Mr. B: Sophista is Latin for Sophist. Our current system of education comes from the Sophists. The name, Sophist, later in history, took on a bad connotation. So Sophista is the planet of knowledge, love, and peace. But they are choosy about who they share their knowledge with, both for their own protection and to prevent catastrophes in other civilizations. Like the Sophists, they may project an air of certainty in their knowledge, but the randomness sometimes turns their endeavors into tragedies. I watched a PBS series when I was a kid called “The Ascent of Man” which is based on the book by the same name by Jacob Bronowski. There is a chapter in his book (also an episode in the series) called “Knowledge or Certainty”. In that chapter, he shows that knowledge is ever-flowing and changing and that strict determinism can cause political views such as Nazism to arise. The Sophistans are not Nazis and what they do is out of survival needs and true efforts to improve other species. Yet things do go wrong which results in horrible atrocities being committed on other races of creatures. So, to some extent, one of the subthemes of the storyline is the Sophistans continuous atonement for their accidental misdeeds as well as their conflicting unrepentant thoughts for other races, since these other races have been modified and created to facilitate the Sophistans’ survival. Their conflicting goal is to fulfill their survival needs while attempting to improve other races situations in the process. Stefan and Tova2’s reintegration is just a tremendous focal point for the irony and contradictions in the Sophistan culture.
PJ: I noticed a great importance on ages and grade levels that describe each of your characters. Did you do this to partially distinguish for the reader separate points of time in your story (as in 6 year old Stefan vs. seventh grade Stefan) or did you do this to create a relatable character for gifted children and young adult readers?
Mr. B: I use the grades and ages as time markers so that the reader understands the emotional age of the kids and knows where on the timeline of the story they are. In terms of gifted readers, this system unexpectedly backfired. Some gifted children could be doing fourth-grade work in first-grade. So the use of grades actually is a bit confusing for them, especially if they were homeschooled. In addition, 6th grade US is actually year 7 in the UK, which further confused things. It would have been better if I had strictly used ages. But for kids in traditional educational settings, the grade system is more relatable, I think. Having gone through a semi-traditional educational system, I myself found the use of grades as a developmental marker for the kids more relatable.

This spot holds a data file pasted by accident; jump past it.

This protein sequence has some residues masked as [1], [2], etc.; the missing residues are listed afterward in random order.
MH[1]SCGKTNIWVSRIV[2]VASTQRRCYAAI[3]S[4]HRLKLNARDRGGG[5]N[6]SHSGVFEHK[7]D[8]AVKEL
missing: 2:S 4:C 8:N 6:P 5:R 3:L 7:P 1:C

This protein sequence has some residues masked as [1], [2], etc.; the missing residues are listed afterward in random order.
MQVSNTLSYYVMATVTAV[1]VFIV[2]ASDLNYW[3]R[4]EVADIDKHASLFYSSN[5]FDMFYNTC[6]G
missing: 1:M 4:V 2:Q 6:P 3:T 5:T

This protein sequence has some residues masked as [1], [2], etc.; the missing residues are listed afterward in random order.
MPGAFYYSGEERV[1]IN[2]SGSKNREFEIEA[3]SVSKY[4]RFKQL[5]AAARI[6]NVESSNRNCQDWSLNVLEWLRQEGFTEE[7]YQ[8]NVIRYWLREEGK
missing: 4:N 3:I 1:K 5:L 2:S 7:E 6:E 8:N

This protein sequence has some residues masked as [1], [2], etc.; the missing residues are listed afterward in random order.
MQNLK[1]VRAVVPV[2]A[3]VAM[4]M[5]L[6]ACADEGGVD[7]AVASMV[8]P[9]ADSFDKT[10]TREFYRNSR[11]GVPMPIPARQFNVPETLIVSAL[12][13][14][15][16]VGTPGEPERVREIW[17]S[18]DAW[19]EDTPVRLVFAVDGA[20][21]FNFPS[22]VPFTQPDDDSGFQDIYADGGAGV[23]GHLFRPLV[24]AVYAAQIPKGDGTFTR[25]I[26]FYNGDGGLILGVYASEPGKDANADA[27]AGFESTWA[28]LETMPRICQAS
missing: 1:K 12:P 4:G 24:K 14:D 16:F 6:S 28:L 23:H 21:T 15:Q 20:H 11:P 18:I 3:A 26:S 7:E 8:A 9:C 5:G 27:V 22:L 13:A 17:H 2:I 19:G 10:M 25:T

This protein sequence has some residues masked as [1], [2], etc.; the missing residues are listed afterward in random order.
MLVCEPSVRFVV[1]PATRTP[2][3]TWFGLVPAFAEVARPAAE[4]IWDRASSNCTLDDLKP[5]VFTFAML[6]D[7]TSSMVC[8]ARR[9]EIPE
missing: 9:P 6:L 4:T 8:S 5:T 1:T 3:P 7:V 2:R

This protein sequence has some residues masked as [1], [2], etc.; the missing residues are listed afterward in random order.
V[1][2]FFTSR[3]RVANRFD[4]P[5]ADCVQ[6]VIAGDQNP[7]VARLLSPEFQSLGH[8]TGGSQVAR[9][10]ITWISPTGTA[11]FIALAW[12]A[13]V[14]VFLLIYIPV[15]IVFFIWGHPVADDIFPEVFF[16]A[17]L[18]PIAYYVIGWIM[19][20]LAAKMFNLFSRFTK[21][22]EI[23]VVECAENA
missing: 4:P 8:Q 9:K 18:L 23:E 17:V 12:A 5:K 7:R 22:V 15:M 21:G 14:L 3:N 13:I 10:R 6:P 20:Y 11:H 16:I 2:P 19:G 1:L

PJ: What is one thing you hope your readers will take from reading Part 1: The Death of Innocents?
Mr. B: Many times readers get wrapped up in the character struggles without realizing the larger picture. One thing that is being set up is a backdrop of political intrigue. There is some tension between the fairies and the Saeshells. In addition, the fact that the Earth characters are from both the US and the UK is not an arbitrary decision but one that allows much political intrigue that will start in book three (part three). Book two (part two) will delve into it slightly as Tova2 and Stefan start to contemplate what their role on Earth will be. The setup for the political struggles occurs in book one (part one). It is very subtle. It’s useful to think of what might go on when you combine superior races vying against each other for superiority while being determined to maintain peace with the humans who are easily manipulated, and whose politics do not include a devotion to peace, especially when peace is inconvenient. The involvement of Elof2’s dad with covert ops people is not a plot convenience but portends of future political events. One of the other things I try to do with book one is to show that an intellectual lifestyle is not a boring thing but can be quite exciting. But the dark side of that is when intellectually and artistically gifted people are treated not as humans but as tools. A good saying to internalize is “I am not my gift”, meaning that gifted humanity has many facets, just like any other kind of human. One aspect to this, which is explored some in book one and explodes in book three, is what happens when gifted humans are ruthlessly exploited.
PJ: What is one thing you would like to explain to readers who feel this book is a challenge to read?
Mr. B: Readers who read these books should understand that these books are a puzzle. So it’s easier if you treat them as such. For one thing, the book will not give up all its secrets on a single read. If you are dead tired and want to escape to somewhere mellow, this book does not provide that experience. Like a puzzle, if you try to read the book (work out the puzzle) when you are tired and impatient, it will be a most unpleasant experience and you will likely skip key clues leading to total confusion. For example, in book one, Ty is not just saying random things nor is he just giving you hints for the serial story (books one through four). He is giving hints for the entire series as well. The Saeshell Book of Time, Parts One through Four form a single story in the Children of Sophista Series. Book five starts a new story and is set just after books one through four. So read these books sometime when you can focus intensely on what is going on in the book and you will walk away with something more than just a good story; you will have some things to think about in terms of life itself. That is, after all, what a philosophical book is designed to do.
Part 1: The Death of Innocents is one of four books ready to be read. The Saeshell Book of Time Part 2: The Rebirth of Innocents will be released on March 29th of this year. I recommend you buy the first book to prepare for the continuation of the story! You can purchase Part 1: The Death of Innocents here.
Visit Mr. Biesele’s webpage for more information on the Children of Sophista Series.